Embracing Black Methodist Heritage

February 5, 2021 | | GNJ News

“Darkness cannot drive out darkness: only light can do that. Hate cannot drive out hate: only love can do that.”—Rev. Dr. Martin Luther King Jr.

Black History Month is a time to celebrate the historical contributions of African Americans, but it is also an opportunity to explore the continuing issues of poverty, discrimination and inequality, issues that have only been amplified in the face of a pandemic bearing down on our communities. Historian Carter G. Woodson chose February as the month to honor black history because Abraham Lincoln and Frederick Douglass were born in February. The month was first celebrated in 1970 and then recognized by President Gerald Ford in 1976. Methodists have played a major role in shaping that history.

Black Methodists have made their mark on history–from Harry Hosier, the African American preacher who traveled with Francis Asbury in the late 18th century and Brown v. the Board of Education lawyer, Charles S. Scott, who was a Methodist layman in 1954 and the first African American bishop elected in 1968 to the strides made by Civil Rights Leader Joseph Lowry who worked alongside Martin Luther King Jr and the first African American woman elected bishop in 1984, Leontine T. C. Kelly. Self-educated preacher, Charles Tindley is widely believed to be the writer of the hymn “We Shall Overcome,” which became the mantra of the Civil Rights Movement of the 1960s, for which lifelong Methodist pastors, Gil Caldwell and James M. Lawson made a difference by providing nonviolent training programs, rallying peacefully and supporting voter drives.

Now more than 50 years after the Civil Rights Acts were signed into law, the history of African Americans in the United Methodist Church continues to be nurtured, while hate is driven out and room is made for new highlights and transformation in the years to come. But there is more work to be done.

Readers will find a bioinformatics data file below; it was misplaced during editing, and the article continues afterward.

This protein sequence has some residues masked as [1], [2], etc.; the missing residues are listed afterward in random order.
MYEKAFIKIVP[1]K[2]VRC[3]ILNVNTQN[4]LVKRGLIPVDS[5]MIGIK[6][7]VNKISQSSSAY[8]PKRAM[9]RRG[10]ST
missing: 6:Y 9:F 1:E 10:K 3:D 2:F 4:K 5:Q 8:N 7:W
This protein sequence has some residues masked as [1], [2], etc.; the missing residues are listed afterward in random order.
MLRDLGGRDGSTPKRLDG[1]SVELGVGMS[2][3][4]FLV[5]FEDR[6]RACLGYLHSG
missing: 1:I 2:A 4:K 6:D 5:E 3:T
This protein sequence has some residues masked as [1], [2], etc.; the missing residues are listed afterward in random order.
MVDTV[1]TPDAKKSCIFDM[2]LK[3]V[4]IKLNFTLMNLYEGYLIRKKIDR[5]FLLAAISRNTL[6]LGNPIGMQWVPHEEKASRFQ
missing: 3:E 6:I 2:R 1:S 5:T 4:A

A Journey of Hope is an organized plan to work toward ending the sin of racism through education, new programs and supporting the underserved populations whose voices have not been heard for hundreds of years.

Lifelong United Methodist and Pastor Gil Caldwell, who died on Sept. 4, said, “Each of us in The United Methodist Church will dare to speak and share our truth.”

One of the foot soldiers who walked alongside Martin Luther King Jr., Caldwell supported voter drives in Mississippi, marched on Washington, was a champion for LGBTQ rights and came to the march from Selma to Montgomery at the request of King.

His legacy opens the door for others to follow in his footsteps. GNJ’s Lan Wilson has been working with the Commission on Race and Religion to create a service called, “Not Soon Forgotten.” The service of legacy, love and leadership honors Black History Month, Valentine’s Day and President’s Day. It is designed for Feb. 14 but will function as a usable service throughout the year. It includes a worship resource (service outline with sermon outline included) and sermon video and graphics.

Throughout GNJ, local churches have been hosting webinars and podcasts that introduce difficult but necessary conversations on racism and inclusion. Other churches host book discussions and small groups with youth to address racism and to learn how to be a non-racist. Still others work hard at feeding the hungry in underserved communities where racial disparities in healthcare have widened with the onslaught of the pandemic.

Despite medical issues later in life, Caldwell never gave up hope that racial justice was possible and was so encouraged by recent developments. He said, “I have long believed that Black United Methodists have a calling to be ‘Wounded Healers’ of the UMC and the USA. Our hymnals include, “Lift Every Voice and Sing,” that has these words, ‘We have come over a way that tears have been watered traveling our path through the blood of the slaughtered.’”

If you’d like to share your story for Black History Month, please email Heather Mistretta.

I Dream a World
I dream a world where man
No other man will scorn,
Where love will bless the earth
And peace its paths adorn
I dream a world where all
Will know sweet freedom’s way,
Where greed no longer saps the soul
Nor avarice blights our day.
A world I dream where black or white,
Whatever race you be,
Will share the bounties of the earth
And every man is free,
Where wretchedness will hang its head
And joy, like a pearl,
Attends the needs of all mankind-
Of such I dream, my world!
– Langston Hughes